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Ehretia dicksonii - Hance.
                 
Common Name
Family Ehretiaceae
USDA hardiness 6-9
Known Hazards None known
Habitats Warm rocky valleys in the warmer areas of C. and S. Japan[58]. In evergreen forests near the sea[275].
Range E. Asia - Japan and southern China.
Edibility Rating  
Other Uses  
Weed Potential No
Medicinal Rating  
Care
Fully Hardy Moist Soil Semi-shade Full sun

Summary

Ehretia dicksonii


http://commons.wikimedia.org/wiki/User:Cillas
Ehretia dicksonii
http://commons.wikimedia.org/wiki/User:Cillas
   
Physical Characteristics
 icon of manicon of lolypop
Ehretia dicksonii is a deciduous Tree growing to 10 m (32ft) by 10 m (32ft).
It is hardy to zone (UK) 7 and is not frost tender. It is in flower from Jul to August. The flowers are hermaphrodite (have both male and female organs) and are pollinated by Insects.Suitable for: light (sandy) and medium (loamy) soils and prefers well-drained soil. Suitable pH: acid, neutral and basic (alkaline) soils and can grow in very alkaline soils.
It can grow in semi-shade (light woodland) or no shade. It prefers moist soil.

Synonyms

Habitats
Woodland Garden Secondary; Sunny Edge; Dappled Shade;
Edible Uses
Edible Parts: Fruit.
Edible Uses:

Fruit[105, 177]. No further details. The fruit is about 2cm in diameter[200].
Medicinal Uses
Plants For A Future can not take any responsibility for any adverse effects from the use of plants. Always seek advice from a professional before using a plant medicinally.



None known
Other Uses
Wood.

Wood - light and tough. Used for carrying poles[46, 109].
Cultivation details
Prefers a moderately fertile well-drained sandy loam in a sunny position[200]. Requires a sheltered position[200]. Plants are shade tolerant in continental climates but they require more sun in maritime areas in order to ripen the wood[200]. Rich fertile soils tend to encourage soft sappy growth which is then subject to frost damage over winter[200]. Succeeds on chalky soils[200]. Mature plants are frost hardy, though young plants are often cut back by the frost[200]. The young growth in spring is also susceptible to frost-damage[K]. A tree was 6 metres tall at Kew in 1989[K]. This species closely resembles Ehretia macrophylla Wall. of the E. Himalaya, but the latter has the thin chartaceous, narrower leaves without scabrous on the upper surface and with sparse pubescent hairs on the lower surface, and smaller drupes, ca. 8 mm in diam[275]. The flowers, which are borne on the ripened wood of the previous season's growth, emit a powerful spicy fragrance[245].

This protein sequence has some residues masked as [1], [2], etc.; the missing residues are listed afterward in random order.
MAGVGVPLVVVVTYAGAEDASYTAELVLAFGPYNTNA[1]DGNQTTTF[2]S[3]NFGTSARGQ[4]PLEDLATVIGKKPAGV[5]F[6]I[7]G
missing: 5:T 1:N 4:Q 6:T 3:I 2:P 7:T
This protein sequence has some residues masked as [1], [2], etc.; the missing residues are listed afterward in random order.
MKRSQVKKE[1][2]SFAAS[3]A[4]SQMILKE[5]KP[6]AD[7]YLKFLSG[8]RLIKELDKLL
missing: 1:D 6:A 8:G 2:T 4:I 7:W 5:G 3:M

Propagation
Seed - we have no information on this species but suggest sowing it as soon as it is ripe in a greenhouse. Sow stored seed in late winter or early spring. When they are large enough to handle, prick the seedlings out into individual pots and grow them on in the greenhouse for at least their first winter. Plant them out into their permanent positions in late spring or early summer, after the last expected frosts. Cuttings of half-ripe wood, July/August in a frame.

Books by Plants For A Future

Other Names
Found In
Weed Potential

Right plant wrong place. We are currently updating this section. Please note that a plant may be invasive in one area but may not in your area so it’s worth checking.

Conservation Status
IUCN Red List of Threatened Plants Status :
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Expert comment
 
Author
Hance.
Botanical References
1158200
Links / References
For a list of references used on this page please go here
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Subject : Ehretia dicksonii  

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